Let me count the ways. First fees. It is true we don’t have a wildlife watching fee or license, though that might be a good idea! But non-hunter, when they use the great outdoors do pay fees, camping fees, entrance fees. How much? On the state level, it varies from state to state with a state like California generating 81 million dollars in park fees and more modest 3-10 million dollars in other states.
If we use a modest 10 million dollars a year average by state, nationwide, park users pay 500 million dollars a year toward the maintenance of the lands AND by default wildlife on those lands. Add to that, the fact that general tax revenues are also used to make up any difference in expenditures probably in an equal amount. This means general taxpayers, 95% of which do not hunt, pay several hundred million dollars in state taxes to support parks AND the wildlife on these lands. Add to that the average 1 million dollars per state taxpayers check off on their tax forms for nongame species and the total state contributions come up to around 1.5 billion dollars a year.
What about the Federal level? For National Parks, entrance fees generate around 25 million dollars a year. But the National Park budget, is around 3 billion dollars a year, again, paid for in grand part by the 95% non-hunters. We have to add to that the annual budget of the U.S. Department of Fish and Wildlife of 2.5 billion dollars. Also, the U.S. BLM (960 million dollars) and the Forest Service (5.1 billion dollars), which maintain large tracts of land for wildlife, add another 6 billion taxpayer dollars to the pot. I am sure I missed some other state and federal agencies whose goal it is to maintain lands and thus the wildlife on them but this should do for now.
Adding up the state revenues and the various Federal sources, we see that recreation users and general taxpayers support wildlife to the tune of around 12 BILLON dollars annually. This compares to the annual 800-900 MILLION dollars generated by sportsmen. But how about that 10 billion dollars generated by sportsmen spending? If we compare the number of people participating in hunting versus other outdoor activities, the latest figures are: 24 million hunters vs. 317 million outdoor enthusiasts. Of those, more people go birdwatching (67 million) than hunting. If we assume a similar per person spending as hunters, then these non-hunters are spending over 130 billion dollars! So, I leave it up to you to decide, are hunters the only ones paying for wildlife?
One last important note. Although hunters do pay hundreds of millions of dollars for wildlife management, that money is normally earmarked for specific wildlife, the ones they hunt. Though some money is spent on nongame species, it is done grudgingly or is listed as a side benefit. Most game agencies are not paid to nor really care to manage non-game species. They know where the money comes from and cater to hunters to “put more game in the bag”.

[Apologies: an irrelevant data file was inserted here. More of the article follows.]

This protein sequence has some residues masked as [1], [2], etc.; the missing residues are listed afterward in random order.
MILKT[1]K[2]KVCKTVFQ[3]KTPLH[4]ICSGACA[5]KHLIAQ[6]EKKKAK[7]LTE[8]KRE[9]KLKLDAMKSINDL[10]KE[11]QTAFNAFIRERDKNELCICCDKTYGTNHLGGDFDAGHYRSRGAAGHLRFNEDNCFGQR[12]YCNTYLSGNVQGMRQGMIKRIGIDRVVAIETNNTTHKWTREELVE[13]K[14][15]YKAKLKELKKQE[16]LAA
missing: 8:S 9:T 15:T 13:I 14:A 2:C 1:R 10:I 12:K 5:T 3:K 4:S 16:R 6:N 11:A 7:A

State game commissions are the same in that they know who they are paid by and as the name indicates only deal with game species. What this does is produce single species management where wildlife in general, the supposed great benefactor of the hunters largess, are ignored or worse yet, like predators, treated as vermin to be hunted without control because they interfere with game species. This also leaves the other 95% of the population, who is really paying the lion’s share for wildlife habitat, with little or no say on how the other 99% of the wildlife are managed. This is wrong and needs to be changed.
If game agencies cannot, will not, manage the rest of the wildlife resources in a proper manner, then they should only be allowed to manage the ones they are being paid for, game species. This excludes predators which they only “manage” (kill) in response to hunters’ cries for more game. All nongame species should be wrenched from game agencies’ grasps and given to new standalone state wildlife agencies who cater to the 95% of the people who REALLY pay the bill for wildlife habitat.
We need a dramatic change in how wildlife are managed in this country and the separation of “game” management and wildlife management is the first critical step. Let the game agencies with their millions of hunter dollars manage the deer and the ducks but let the new wildlife agencies manage the rest of the wildlife the way they should be managed, based on sound ecological science, not hunter demands. It is time we stop sacrificing the many for the few in the wildlife world and start managing our wildlife as the integral part of the ecosystems they are.
John W. Laundré is a cougar biologist who has studied cougars for over 20 years both in the U.S. and Mexico. He has published extensively on their ecology and behavior and is the author of the upcoming book: Prairie Phantoms the Return of Cougars to the Midwest to be published by the University of Wisconsin Press. He currently is an adjunct professor at the State University of New York at Oswego where he teaches and as Vice President of the Cougar Rewilding Foundation advocates the return of cougars to their former range.